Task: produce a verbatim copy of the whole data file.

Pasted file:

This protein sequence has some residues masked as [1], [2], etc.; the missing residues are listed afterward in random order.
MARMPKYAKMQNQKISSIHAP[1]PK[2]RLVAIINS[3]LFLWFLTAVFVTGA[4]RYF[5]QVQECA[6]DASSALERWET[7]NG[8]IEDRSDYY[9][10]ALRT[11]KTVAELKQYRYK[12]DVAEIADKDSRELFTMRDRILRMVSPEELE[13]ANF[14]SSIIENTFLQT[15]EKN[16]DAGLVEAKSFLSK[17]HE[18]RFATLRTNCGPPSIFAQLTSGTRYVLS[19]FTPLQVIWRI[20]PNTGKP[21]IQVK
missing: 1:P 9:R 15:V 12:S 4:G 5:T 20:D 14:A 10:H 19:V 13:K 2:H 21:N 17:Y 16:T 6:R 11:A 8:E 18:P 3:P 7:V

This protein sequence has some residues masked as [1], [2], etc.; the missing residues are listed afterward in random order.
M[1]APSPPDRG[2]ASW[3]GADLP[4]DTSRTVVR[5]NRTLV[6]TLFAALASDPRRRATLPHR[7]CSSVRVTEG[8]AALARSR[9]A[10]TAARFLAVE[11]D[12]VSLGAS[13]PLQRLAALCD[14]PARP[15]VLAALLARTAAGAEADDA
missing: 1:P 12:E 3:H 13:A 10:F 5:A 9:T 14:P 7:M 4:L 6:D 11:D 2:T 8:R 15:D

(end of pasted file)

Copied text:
This protein sequence has some residues masked as [1], [2], etc.; the missing residues are listed afterward in random order.
MARMPKYAKMQNQKISSIHAP[1]PK[2]RLVAIINS[3]LFLWFLTAVFVTGA[4]RYF[5]QVQECA[6]DASSALERWET[7]NG[8]IEDRSDYY[9][10]ALRT[11]KTVAELKQYRYK[12]DVAEIADKDSRELFTMRDRILRMVSPEELE[13]ANF[14]SSIIENTFLQT[15]EKN[16]DAGLVEAKSFLSK[17]HE[18]RFATLRTNCGPPSIFAQLTSGTRYVLS[19]FTPLQVIWRI[20]PNTGKP[21]IQVK
missing: 1:P 9:R 15:V 12:S 4:G 5:T 20:D 14:A 10:H 19:V 13:K 2:H 21:N 17:Y 16:T 6:R 11:A 8:E 18:P 3:P 7:V

This protein sequence has some residues masked as [1], [2], etc.; the missing residues are listed afterward in random order.
M[1]APSPPDRG[2]ASW[3]GADLP[4]DTSRTVVR[5]NRTLV[6]TLFAALASDPRRRATLPHR[7]CSSVRVTEG[8]AALARSR[9]A[10]TAARFLAVE[11]D[12]VSLGAS[13]PLQRLAALCD[14]PARP[15]VLAALLARTAAGAEADDA
missing: 1:P 12:E 3:H 13:A 10:F 5:A 9:T 14:P 7:M 4:L 6:D 11:D 2:T 8:R 15:D